For Steve and Doublelift:
How is the team culture like in Team Liquid? From the SQUAD videos, it seems that everyone is very friendly with one another and being good friends with each other is held as a bigger priority relative to other teams. If that is the case, does this team culture benefit you guys in any way?
More specifically for Doublelift: How is duoing with Olleh? What separates him from other supports you’ve worked with and how is the synergy between you two? (Did you guys get him a Japanese girlfriend yet?)
Big props to SQUAD btw, I’m a REALLY big fan of that. Beautifully edited and way more fun to watch than the longer, more serious, documentary style counterparts of the other teams imo.
The culture varies a bit from team to team. We have fourteen games and over sixty athletes. We have most in LA but not all. We also have our Netherlands facility as well. It’s difficult to set a culture deeply in borderless environment. That being said I would describe the culture for the league team as hardworking, fun at times, emotional and tough at times. Supportive and reasonable. I think the guys should probably be having more fun (like they did in Korea). I think there is so much pressure to perform, I wish we handled that better as an org and as a team. I’m very impressed with this team compared to teams in the past in that there’s no convincing the players to work hard and take things seriously, that’s just part of how they operate.
I just want to comment that I am happy that Team Liquid is still dedicated to Starcraft 2. I know that the team wouldn't exist without SC2 and that the european side of the organisation is probably still nostalgic for the game, but I still appreciate that Team Liquid stuck around while other big teams dumped the game as soon as the big money was gone.
Thanks. It’s where we grew up and we will always. We are in the midst of signing a new player :)
Why is alienware overpriced?
Need some cash?
@Steve: When can we get 1:1 replica Team Liquid Jerseys with sponsors on it and the TL logo on the same side as the players wear?
@Zews: Do you have a boyfriend/girlfriend?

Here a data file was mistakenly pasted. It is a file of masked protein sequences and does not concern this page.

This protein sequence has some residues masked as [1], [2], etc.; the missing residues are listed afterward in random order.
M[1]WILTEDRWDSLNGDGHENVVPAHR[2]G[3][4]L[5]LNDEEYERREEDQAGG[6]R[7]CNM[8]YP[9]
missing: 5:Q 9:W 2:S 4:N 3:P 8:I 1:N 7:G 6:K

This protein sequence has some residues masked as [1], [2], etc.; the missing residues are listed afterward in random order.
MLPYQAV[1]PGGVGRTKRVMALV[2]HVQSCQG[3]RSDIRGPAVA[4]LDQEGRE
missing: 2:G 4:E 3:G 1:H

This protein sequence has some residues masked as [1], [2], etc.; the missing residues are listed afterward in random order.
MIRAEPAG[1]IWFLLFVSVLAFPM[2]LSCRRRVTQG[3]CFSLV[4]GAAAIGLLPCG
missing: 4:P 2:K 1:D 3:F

IIRC you love Cologne. Do you speak German?
@Doublelift: If there is any feature in other MOBAs which would you put into LoL?
This is a question I see so much. To be super candid, I’m not sure. The entire manufacturing, distribution (worldwide) and commerce business is incredibly complicated and not easy to solve. We are working closely with our current partner Jinx to get this resolved but my best advice is to stay tuned for updates from Liquid Caleb.
Steve - What is your favorite memory from Curse?
There are so many! - Teaching Jacky to drive - IPL in Vegas and all the fun I had. Which I can’t share, but crazy trip. - Working with Seattle children’s hospital and boys and girls club in LA - Season 1 after party with all the players at the Curse Mansion - 1st place in regular season going 9-0 - duo queuing with Saint
Then there’s a ton of memories from tournaments but finishing fourth at them I guess I wouldn’t qualify as favorite memories. Just memories. :)
What kind of RAM do you use at the AWTF and is it awesome?
Asking for...... uh... a friend....
Ballistix for everything.
Steve, what are your hopes for Nemo and John this year? And thank you for supporting these players; Street Fighter benefits a lot from having TL around
Capcom cup championship of course. But if that is not in the cards then I really hope that Team Liquid can show its support for these players and grow our presence in Japan. I want them to fall in love with the org and I hope we can provide them everything they need to compete and train.
LiQuiD112atAWTF / steve :
i think the key to a long life for esports teams is making the people feel represented, like regular sports do "belonging" to a city/state, what do you think about it? will league ever do something like that? even if it means keeping the games at the same lcs studio for the time being.
I think geography can be a sizable influencer to fan acquisition and retention and engagement - absolutely. The trick has always been, juggling the realistic logistical and financial commitments that would need to happen to realize the potential of executing a region-specific strategy. In short, can you make enough money having teams play, promote in different cities to substantiate the costs of having them there. To curb this, Overwatch has their events all in the same area and all the teams live in the same area even though they are playing for specific regions. In short, it feels fake to me and that lack of authenticity of being from the city means you see through the smoke eventually. Part of what makes region-specific fandom so great is that players, staff and the organization is based in that city. Recruiting from local colleges and universities. Imagine if the Washington, DC league of Legends team had players that went to Georgetown and GW? Well, that would be cool, but the likelihood of that happening is nearly zero because the player base isn't big enough. People aren't putting their lives on hold to have a career as a player. It takes time.
In short, I think having region specific fandom for teams is helpful. It brings more people into the esports ecosystem and for the time being if teams can be as authentic as they can in the region they declare, then great - we'll have to hold tight with that strategy until esports is even larger, at least here in the U.S.
C9 Sneaky demonstrated some of the cutting-edge training gear last night on his stream, which, some say, the whole C9 crew has been using. Do you have any plans for such advanced equipment at your new facility?